Despite the tons of sticky dirt dumped on him, LePage has largely remained above the fray, taking it in stride, without rancor or responding in kind, except to question why he would read a newspaper that tells lies about him or joking that he would like to drop a bomb on the PPH offices. He would be inhuman if he didn’t react to the constant personal attacks. But the PPH is too full of itself to cut him a little slack and crack a smile.
By any objective standards LePage is a decent man and an effective, productive governor – even if you don’t agree with his politics. He has legitimate bragging rights to significant accomplishments: paid off a massive Medicaid debt to the state’s hospitals (an admirable achievement for Maine and LePage); led the effort to enact the largest tax cut in Maine’s history, including the elimination of any state income taxes for 27,000 low-income Mainers; eliminated a $1.7 billion shortfall in Maine’s pension fund; lowered the unemployment rate; emphasized and funded domestic violence prevention programs; introduced charter schools and implemented educational reforms; practiced fiscal responsibility and improved the business climate by cutting down on red tape. Above all, he has kept his promises, a breath of fresh air in our time of unprincipled political hacks. You can say a lot of things about LePage but not that he floats with the tide.
A fair-minded observer might conclude that the average Mainer is better off and can look forward to a brighter future since LePage took office. And in most precincts he would be a shoo-in for re-election. But not with his detractors who have reflexively opposed every initiative he has offered or tried to water them down. They are more interested in discrediting him than in being receptive to alternative solutions to persistent problems. Dare to think outside the box and we will come after you. If LePage found a cure for cancer, they would fault him for neglecting Alzheimer’s.
The PPH had its long knives out for LePage even before he took office. During the last gubernatorial race Bill Nemesis, oops, Nemitz, composed several scare-talk rants about LePage based on half-truths and gossip, that LePage would advocate the teaching of creationism in public schools if elected. Not surprisingly, that fib had no legs and died a natural death.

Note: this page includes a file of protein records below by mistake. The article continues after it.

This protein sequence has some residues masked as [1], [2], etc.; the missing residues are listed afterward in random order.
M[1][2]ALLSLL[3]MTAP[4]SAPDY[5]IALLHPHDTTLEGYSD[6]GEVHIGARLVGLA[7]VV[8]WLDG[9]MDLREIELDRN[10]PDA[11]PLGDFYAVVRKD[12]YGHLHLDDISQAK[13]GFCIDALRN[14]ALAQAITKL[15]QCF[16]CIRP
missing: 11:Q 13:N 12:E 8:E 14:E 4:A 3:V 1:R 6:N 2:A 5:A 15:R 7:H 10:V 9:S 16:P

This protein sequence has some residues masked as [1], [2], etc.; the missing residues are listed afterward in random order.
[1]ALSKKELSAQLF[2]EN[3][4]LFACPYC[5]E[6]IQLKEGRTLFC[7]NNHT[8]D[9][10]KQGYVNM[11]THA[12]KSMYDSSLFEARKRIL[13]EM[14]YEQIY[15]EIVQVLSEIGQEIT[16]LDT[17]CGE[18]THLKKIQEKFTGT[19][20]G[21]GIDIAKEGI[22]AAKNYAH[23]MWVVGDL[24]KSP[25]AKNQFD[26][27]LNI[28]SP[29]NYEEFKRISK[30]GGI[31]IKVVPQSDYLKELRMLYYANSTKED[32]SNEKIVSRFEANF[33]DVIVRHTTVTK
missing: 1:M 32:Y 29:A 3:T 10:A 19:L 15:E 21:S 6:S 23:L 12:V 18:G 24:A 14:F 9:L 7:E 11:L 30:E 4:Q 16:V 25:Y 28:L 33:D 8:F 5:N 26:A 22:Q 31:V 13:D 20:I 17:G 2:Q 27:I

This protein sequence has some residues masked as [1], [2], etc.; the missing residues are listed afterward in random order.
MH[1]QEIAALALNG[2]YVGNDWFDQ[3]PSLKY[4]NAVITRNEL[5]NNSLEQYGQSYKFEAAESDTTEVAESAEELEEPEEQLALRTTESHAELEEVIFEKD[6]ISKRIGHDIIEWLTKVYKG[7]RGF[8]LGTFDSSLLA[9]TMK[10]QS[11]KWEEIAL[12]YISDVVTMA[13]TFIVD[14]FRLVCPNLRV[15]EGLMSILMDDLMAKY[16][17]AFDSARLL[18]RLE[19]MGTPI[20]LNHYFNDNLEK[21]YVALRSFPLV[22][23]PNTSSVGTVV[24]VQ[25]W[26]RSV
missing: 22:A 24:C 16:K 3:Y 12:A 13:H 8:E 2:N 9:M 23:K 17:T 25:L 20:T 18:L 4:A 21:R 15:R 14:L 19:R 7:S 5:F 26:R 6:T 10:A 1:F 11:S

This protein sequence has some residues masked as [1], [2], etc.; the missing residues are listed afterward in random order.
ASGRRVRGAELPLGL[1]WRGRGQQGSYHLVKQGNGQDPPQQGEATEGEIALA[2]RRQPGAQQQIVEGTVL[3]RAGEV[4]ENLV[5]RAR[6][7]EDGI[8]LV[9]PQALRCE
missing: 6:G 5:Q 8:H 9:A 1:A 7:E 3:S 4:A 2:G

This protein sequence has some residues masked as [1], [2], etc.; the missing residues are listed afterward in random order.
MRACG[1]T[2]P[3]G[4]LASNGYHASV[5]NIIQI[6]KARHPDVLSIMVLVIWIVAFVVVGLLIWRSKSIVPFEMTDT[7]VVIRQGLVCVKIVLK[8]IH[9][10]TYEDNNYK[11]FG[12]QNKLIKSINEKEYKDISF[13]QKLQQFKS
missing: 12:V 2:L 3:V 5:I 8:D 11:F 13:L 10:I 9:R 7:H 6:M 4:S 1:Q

Two weeks later that same reporter, under the heading of “Local News,” branded LePage as a “liar.” That smear relied upon a casual conversation between LePage and a Boston radio talk- show host in which he and LePage exchanged views on a range of topics including the coming election. LePage was not testifying under oath to a grand jury.
In October 2010 I lodged a complaint against Nemitz with the Maine State Commission for Governmental Ethics and Elections for “express advocacy,” defined in the law as “working for the defeat or election of a candidate for public office.” After investigation the commission decided to take no action “because of the exemption in the law for newspaper commentaries.” (I had not filed a libel complaint.)
Afterwards, Nemitz wrote in the PPH inviting me to meet with him “and see if we can talk this thing out.” I replied that I would be pleased to accept his offer after he apologized to LePage. I’m still waiting. Working for the PPH means that you never have to say you’re sorry or retract false information.
(I believe that the current election law effectively legitimates that a biased and hostile reporter can destroy the reputation of a candidate for public office. That situation should serve as a warning to any good man or woman planning to run for public office, especially if you belong to the “wrong” party. I have written to the editors of the PPH complaining about Nemitz’s poison- pen pieces. Those letters were dead on arrival. Some reputable newspapers employ an ombudsman to look into such matters. I made that suggestion to the editor/publisher in 2009.)
By my rough estimate Nemitz has published at least one derogatory column per month about
LePage over the past four years. When can we expect the next hilarious episode of The Big Guy in the Blaine House Sucks? That’s the way he thinks, if at all. His opinions suffer not from lack of hubris nor his prose from constipation. Contempt begets contempt.